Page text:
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No evidence that okra steeped in water will help you get pregnant

IN SHORT: Okra is nutritious and has other health benefits. But there’s no proof that it “boosts” ovulation, a natural once-a-month process where a single mature egg is released from a woman’s ovary.

Messages circulating on Facebook in Nigeria claim that drinking water that has had chopped up bits of okra added to it – what some versions call “okra water” – will “boost” women’s ovulation, and so help them get pregnant.

A typical version of the claim reads: “Hi ladies , I came across this .....and I was told it helps boost ovulation in women who is trying to get pregnant when you drink it.” 

Okra is part of the mallow family. Its green seed pods are valued as food, although the whole plant can be eaten. And it’s said to be packed with nutrients.


Understanding ovulation and getting pregnant

Ovulation is when a mature egg is released from a woman’s ovary. It happens about once a month.

Pregnancy can occur if a woman has vaginal sex with a man during or soon after ovulation.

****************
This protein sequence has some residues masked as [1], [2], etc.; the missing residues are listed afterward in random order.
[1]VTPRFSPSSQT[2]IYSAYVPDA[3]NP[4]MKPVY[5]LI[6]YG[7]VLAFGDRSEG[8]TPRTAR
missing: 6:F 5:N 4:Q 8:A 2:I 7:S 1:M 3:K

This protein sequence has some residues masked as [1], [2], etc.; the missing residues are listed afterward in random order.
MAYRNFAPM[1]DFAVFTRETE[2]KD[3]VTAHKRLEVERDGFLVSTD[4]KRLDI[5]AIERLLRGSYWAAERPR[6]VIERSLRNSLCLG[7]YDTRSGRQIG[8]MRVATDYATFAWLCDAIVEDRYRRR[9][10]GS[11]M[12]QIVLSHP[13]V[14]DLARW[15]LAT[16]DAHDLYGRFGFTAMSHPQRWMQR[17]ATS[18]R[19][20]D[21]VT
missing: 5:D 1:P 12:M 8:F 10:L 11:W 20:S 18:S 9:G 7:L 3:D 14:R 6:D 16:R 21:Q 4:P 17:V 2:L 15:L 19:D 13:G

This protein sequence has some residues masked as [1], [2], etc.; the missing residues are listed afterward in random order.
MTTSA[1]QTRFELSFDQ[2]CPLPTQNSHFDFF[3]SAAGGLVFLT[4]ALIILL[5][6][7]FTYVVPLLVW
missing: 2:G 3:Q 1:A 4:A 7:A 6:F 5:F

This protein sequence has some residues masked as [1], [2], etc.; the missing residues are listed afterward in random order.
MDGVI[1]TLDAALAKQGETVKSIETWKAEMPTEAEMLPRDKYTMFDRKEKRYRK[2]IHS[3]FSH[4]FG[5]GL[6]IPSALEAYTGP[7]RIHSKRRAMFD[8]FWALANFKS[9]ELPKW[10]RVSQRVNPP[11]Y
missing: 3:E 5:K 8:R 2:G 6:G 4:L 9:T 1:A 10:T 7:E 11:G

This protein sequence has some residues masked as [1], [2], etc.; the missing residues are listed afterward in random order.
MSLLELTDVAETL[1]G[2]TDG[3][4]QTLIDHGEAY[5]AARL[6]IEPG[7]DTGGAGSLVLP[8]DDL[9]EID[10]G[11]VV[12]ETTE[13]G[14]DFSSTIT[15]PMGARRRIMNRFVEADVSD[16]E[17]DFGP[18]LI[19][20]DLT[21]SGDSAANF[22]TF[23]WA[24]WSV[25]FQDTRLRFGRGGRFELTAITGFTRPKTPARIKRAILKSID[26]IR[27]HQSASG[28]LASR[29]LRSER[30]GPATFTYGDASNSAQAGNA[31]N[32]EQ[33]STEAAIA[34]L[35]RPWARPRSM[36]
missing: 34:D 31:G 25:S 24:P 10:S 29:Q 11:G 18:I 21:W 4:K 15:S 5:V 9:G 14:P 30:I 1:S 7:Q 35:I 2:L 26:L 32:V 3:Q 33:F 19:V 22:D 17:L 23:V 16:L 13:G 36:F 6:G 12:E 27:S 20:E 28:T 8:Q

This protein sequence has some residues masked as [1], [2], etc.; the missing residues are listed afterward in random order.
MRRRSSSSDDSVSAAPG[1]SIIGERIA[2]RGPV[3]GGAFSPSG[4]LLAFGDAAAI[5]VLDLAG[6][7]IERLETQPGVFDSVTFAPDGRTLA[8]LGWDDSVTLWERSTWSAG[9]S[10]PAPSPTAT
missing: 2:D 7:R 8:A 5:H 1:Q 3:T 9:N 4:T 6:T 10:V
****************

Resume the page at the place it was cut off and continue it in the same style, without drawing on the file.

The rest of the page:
For pregnancy to happen, the man’s sperm – produced in his testes and ejaculated from his penis – has to enter the woman’s vagina. The sperm then has to swim up into the woman’s cervix

From here, a single sperm may fertilise the mature egg. 

The fertilised egg is known as a zygote. It travels to the woman’s uterus, where it develops into a foetus and, usually nine months later, a newborn baby.

But can okra dropped in water really increase women’s chances of producing that single mature egg each month?

See a gynaecologist instead

Cyril Dim is a professor of obstetrics and gynaecology at the University of Nigeria Nsukka in Nigeria’s southeastern state of Enugu

He told Africa Check there’s “no scientific evidence to back up the claim”.

Dim said okra had nothing to do with ovulation. He added that people who struggled to fall pregnant should rather see a gynaecologist.

Africa Check has previously debunked claims that okra treats infertility and other health conditions.

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